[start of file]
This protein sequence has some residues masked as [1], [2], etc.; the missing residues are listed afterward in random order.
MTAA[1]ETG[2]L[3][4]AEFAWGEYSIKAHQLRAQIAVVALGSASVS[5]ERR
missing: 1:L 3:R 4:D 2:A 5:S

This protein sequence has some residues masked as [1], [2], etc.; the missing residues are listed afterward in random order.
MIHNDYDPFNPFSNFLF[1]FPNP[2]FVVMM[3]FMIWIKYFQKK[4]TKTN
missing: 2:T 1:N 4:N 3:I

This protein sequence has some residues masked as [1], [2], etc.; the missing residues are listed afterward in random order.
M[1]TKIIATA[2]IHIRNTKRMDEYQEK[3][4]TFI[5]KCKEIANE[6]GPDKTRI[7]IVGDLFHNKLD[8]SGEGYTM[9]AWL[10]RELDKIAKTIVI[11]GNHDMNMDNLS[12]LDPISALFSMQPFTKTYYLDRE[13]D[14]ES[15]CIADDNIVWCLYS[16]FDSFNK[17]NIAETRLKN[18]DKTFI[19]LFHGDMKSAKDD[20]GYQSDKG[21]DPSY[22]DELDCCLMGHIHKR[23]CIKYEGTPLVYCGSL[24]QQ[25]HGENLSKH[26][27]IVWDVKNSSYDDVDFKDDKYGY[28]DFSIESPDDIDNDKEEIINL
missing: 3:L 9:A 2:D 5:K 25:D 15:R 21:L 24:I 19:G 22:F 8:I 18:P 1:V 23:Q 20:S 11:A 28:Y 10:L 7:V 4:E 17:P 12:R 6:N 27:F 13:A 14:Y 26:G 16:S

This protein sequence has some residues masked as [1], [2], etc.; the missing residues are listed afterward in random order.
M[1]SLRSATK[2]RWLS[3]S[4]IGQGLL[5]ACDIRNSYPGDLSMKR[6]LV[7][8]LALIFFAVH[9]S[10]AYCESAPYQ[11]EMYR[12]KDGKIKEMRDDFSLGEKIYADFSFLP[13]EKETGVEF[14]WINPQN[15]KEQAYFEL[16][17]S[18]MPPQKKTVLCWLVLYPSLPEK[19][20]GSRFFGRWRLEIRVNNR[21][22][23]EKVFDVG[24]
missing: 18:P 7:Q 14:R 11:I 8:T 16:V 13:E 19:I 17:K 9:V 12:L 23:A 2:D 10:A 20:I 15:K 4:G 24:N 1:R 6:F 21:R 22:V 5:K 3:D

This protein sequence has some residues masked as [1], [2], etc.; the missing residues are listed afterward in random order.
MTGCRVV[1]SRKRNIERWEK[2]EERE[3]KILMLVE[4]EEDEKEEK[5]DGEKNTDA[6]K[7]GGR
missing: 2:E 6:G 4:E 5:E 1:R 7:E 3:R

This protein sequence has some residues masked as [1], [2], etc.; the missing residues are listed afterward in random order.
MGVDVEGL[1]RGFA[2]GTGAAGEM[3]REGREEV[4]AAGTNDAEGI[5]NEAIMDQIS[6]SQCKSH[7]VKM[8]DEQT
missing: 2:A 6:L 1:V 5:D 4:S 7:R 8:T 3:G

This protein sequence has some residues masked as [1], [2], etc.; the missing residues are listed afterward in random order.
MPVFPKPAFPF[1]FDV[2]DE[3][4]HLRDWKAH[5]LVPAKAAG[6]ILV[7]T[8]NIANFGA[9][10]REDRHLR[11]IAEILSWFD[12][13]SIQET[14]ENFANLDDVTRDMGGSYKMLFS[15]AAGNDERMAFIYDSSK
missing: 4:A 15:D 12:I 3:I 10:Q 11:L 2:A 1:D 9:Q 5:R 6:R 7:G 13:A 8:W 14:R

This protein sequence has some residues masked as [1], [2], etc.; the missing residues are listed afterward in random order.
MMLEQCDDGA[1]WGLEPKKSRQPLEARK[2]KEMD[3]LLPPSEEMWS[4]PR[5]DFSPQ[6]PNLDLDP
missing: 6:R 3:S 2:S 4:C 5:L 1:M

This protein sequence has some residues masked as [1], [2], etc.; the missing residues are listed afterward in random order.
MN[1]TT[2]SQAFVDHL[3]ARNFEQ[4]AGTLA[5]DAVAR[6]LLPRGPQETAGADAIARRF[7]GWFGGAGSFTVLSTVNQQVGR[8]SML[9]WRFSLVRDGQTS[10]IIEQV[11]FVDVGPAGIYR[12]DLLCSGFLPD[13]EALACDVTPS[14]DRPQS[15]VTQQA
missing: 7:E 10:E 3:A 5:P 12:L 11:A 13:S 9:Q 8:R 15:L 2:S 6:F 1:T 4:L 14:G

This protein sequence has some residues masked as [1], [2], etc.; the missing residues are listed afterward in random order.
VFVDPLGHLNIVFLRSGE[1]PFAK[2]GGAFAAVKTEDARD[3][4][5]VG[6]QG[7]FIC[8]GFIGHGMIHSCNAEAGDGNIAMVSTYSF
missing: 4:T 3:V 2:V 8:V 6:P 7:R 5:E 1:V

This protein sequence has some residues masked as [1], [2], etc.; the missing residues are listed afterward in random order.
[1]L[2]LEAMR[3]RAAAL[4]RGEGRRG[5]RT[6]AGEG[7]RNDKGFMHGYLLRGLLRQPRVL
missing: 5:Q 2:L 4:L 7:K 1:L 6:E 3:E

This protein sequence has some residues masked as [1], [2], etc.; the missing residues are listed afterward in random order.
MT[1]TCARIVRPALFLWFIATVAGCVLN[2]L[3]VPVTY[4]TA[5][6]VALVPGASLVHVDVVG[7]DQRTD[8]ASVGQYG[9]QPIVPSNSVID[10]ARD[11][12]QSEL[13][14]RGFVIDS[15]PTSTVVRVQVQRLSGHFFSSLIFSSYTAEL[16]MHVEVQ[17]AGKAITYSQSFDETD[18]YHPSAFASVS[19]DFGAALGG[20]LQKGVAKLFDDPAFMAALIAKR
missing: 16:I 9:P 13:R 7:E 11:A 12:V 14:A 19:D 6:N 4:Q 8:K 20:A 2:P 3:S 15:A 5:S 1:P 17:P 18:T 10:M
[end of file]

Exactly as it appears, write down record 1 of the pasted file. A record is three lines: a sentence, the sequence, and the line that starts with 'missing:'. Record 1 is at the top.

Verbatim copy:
This protein sequence has some residues masked as [1], [2], etc.; the missing residues are listed afterward in random order.
MTAA[1]ETG[2]L[3][4]AEFAWGEYSIKAHQLRAQIAVVALGSASVS[5]ERR
missing: 1:L 3:R 4:D 2:A 5:S